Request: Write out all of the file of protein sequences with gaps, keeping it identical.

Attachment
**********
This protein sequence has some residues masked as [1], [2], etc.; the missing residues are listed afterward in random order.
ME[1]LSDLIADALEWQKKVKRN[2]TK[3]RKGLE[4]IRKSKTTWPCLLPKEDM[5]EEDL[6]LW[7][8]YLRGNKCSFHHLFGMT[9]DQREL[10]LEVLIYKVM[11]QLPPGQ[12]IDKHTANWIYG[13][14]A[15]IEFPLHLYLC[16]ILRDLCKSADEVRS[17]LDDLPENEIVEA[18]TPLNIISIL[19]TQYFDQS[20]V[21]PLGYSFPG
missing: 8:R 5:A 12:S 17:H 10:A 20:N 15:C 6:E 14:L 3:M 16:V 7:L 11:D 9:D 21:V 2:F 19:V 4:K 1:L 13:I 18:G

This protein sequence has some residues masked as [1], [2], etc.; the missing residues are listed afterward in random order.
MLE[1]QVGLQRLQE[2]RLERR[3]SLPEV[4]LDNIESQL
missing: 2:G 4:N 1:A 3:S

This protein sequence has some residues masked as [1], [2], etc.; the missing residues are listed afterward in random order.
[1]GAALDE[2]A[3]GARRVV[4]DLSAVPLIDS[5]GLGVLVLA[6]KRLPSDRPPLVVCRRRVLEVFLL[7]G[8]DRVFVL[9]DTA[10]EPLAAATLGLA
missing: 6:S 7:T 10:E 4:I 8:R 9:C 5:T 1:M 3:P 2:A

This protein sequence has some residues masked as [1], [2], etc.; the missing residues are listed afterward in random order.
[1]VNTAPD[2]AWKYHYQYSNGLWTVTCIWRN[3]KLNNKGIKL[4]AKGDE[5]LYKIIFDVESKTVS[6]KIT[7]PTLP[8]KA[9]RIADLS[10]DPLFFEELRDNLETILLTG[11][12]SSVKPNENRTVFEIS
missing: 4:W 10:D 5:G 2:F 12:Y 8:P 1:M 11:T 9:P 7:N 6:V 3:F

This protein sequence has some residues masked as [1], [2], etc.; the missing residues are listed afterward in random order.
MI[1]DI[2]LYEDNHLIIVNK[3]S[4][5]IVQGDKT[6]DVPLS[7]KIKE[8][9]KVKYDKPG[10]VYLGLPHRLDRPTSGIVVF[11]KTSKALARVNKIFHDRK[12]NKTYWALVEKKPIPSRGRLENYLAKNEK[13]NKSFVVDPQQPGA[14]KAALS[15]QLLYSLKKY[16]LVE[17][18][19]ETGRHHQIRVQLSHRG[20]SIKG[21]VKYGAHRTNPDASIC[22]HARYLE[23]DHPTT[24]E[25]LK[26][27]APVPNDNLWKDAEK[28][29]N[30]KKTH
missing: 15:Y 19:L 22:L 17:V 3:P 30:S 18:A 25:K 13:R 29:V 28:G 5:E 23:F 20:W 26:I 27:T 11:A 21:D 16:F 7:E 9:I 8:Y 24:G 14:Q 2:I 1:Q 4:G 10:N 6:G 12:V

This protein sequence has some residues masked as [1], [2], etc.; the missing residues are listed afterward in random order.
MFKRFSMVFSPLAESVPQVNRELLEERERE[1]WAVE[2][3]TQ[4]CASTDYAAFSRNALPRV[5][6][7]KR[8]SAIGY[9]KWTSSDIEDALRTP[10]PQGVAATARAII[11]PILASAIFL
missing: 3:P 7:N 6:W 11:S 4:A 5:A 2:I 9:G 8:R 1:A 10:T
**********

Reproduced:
This protein sequence has some residues masked as [1], [2], etc.; the missing residues are listed afterward in random order.
ME[1]LSDLIADALEWQKKVKRN[2]TK[3]RKGLE[4]IRKSKTTWPCLLPKEDM[5]EEDL[6]LW[7][8]YLRGNKCSFHHLFGMT[9]DQREL[10]LEVLIYKVM[11]QLPPGQ[12]IDKHTANWIYG[13][14]A[15]IEFPLHLYLC[16]ILRDLCKSADEVRS[17]LDDLPENEIVEA[18]TPLNIISIL[19]TQYFDQS[20]V[21]PLGYSFPG
missing: 8:R 5:A 12:S 17:H 10:A 20:N 15:C 6:E 14:L 3:M 16:V 7:L 11:D 9:D 21:V 2:F 19:V 4:K 1:L 13:I 18:G

This protein sequence has some residues masked as [1], [2], etc.; the missing residues are listed afterward in random order.
MLE[1]QVGLQRLQE[2]RLERR[3]SLPEV[4]LDNIESQL
missing: 2:G 4:N 1:A 3:S

This protein sequence has some residues masked as [1], [2], etc.; the missing residues are listed afterward in random order.
[1]GAALDE[2]A[3]GARRVV[4]DLSAVPLIDS[5]GLGVLVLA[6]KRLPSDRPPLVVCRRRVLEVFLL[7]G[8]DRVFVL[9]DTA[10]EPLAAATLGLA
missing: 6:S 7:T 10:E 4:I 8:R 9:C 5:T 1:M 3:P 2:A

This protein sequence has some residues masked as [1], [2], etc.; the missing residues are listed afterward in random order.
[1]VNTAPD[2]AWKYHYQYSNGLWTVTCIWRN[3]KLNNKGIKL[4]AKGDE[5]LYKIIFDVESKTVS[6]KIT[7]PTLP[8]KA[9]RIADLS[10]DPLFFEELRDNLETILLTG[11][12]SSVKPNENRTVFEIS
missing: 4:W 10:D 5:G 2:F 12:Y 8:P 1:M 11:T 9:P 7:N 6:V 3:F

This protein sequence has some residues masked as [1], [2], etc.; the missing residues are listed afterward in random order.
MI[1]DI[2]LYEDNHLIIVNK[3]S[4][5]IVQGDKT[6]DVPLS[7]KIKE[8][9]KVKYDKPG[10]VYLGLPHRLDRPTSGIVVF[11]KTSKALARVNKIFHDRK[12]NKTYWALVEKKPIPSRGRLENYLAKNEK[13]NKSFVVDPQQPGA[14]KAALS[15]QLLYSLKKY[16]LVE[17][18][19]ETGRHHQIRVQLSHRG[20]SIKG[21]VKYGAHRTNPDASIC[22]HARYLE[23]DHPTT[24]E[25]LK[26][27]APVPNDNLWKDAEK[28][29]N[30]KKTH
missing: 15:Y 19:L 22:L 17:V 3:P 30:S 18:A 25:K 13:R 29:V 28:G 5:E 23:F 20:W 26:I 27:T 11:A 21:D 16:F 7:E 9:I 8:Y 24:G 14:Q 2:I 1:Q 4:G 10:N 6:G 12:V

This protein sequence has some residues masked as [1], [2], etc.; the missing residues are listed afterward in random order.
MFKRFSMVFSPLAESVPQVNRELLEERERE[1]WAVE[2][3]TQ[4]CASTDYAAFSRNALPRV[5][6][7]KR[8]SAIGY[9]KWTSSDIEDALRTP[10]PQGVAATARAII[11]PILASAIFL
missing: 3:P 7:N 6:W 11:S 4:A 5:A 2:I 9:G 8:R 1:A 10:T